The other parish in Portaria is dedicated to St. Nicholas, who also happens to be the patron saint of Volos. Just as in Thessaloniki, St. Dimitrios' Day is a holiday for everyone, in Volos, St. Nicholas' Day is a holiday. There are two churches dedicated to St. Nicholas in the area, one large one in the city, and this one in Portaria, which was built in 1856. Above you can see the church's icon of St. Nicholas. To the left is a large relic from St. Gideon the New, whom the Church celebrated on Sunday.
On the feast day of St. Nicholas, I closed our parish and went to St. Nicholas for both Vespers and Liturgy, so that the whole village would come celebrate the saint in the temple dedicated to him. Above you can see the artoklasia prepared, as well as a beautiful kolyva for Saint Nicholas.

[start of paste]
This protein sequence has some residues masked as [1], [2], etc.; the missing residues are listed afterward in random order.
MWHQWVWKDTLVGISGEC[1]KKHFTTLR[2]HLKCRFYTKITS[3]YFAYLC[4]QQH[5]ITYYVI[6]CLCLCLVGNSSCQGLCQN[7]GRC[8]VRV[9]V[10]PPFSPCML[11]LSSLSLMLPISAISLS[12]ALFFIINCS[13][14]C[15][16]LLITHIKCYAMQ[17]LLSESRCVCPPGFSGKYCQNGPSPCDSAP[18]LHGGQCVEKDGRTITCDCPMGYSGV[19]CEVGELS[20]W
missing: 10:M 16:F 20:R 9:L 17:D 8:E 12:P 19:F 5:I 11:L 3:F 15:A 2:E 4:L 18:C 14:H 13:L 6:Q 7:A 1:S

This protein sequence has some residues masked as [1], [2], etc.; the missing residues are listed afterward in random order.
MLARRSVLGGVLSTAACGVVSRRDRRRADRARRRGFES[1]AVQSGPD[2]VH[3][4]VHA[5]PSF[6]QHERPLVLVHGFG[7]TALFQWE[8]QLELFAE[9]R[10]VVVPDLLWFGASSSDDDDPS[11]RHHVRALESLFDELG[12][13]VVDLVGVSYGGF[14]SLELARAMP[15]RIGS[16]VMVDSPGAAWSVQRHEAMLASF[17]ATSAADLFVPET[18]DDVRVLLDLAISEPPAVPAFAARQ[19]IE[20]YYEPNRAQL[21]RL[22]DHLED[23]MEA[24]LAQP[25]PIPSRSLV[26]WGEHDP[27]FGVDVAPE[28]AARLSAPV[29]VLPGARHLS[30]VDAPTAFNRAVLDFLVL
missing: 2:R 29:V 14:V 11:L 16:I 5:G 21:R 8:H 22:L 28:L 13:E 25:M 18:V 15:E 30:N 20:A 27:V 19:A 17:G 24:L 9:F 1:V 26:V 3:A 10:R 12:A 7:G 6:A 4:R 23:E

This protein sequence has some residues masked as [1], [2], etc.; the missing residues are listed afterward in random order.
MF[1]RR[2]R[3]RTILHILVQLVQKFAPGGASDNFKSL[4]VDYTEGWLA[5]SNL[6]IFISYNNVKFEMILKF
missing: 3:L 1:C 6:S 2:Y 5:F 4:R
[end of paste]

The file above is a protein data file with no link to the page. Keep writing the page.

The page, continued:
At Vespers, Bishop Damaskinos of Velestino came to preside. As you can see, the church was originally a cathedral, and it was heavily influenced by the Russian style of the day, which came through Mt. Athos.
The church was originally a cathedral, since the area of Thessaly had not yet been liberated from Turkish occupation in 1856, and the bishop often resided up in the mountains, further from the Turks' power in the city.
My friend Dn. Gabriel, of Romanian descent, came to serve.
A silver box with a small relic of St. Nicholas.
After reading the prayer for the blessing of the kolyva for the saint, the bishop then blessed the artoklasia along with the 12 or so priests and one deacon.
In the morning, I was one of four priests serving the Liturgy, the other three being archimandrites.
Here I am censing during the Alleluia before the Gospel.
For a few more photos, click here.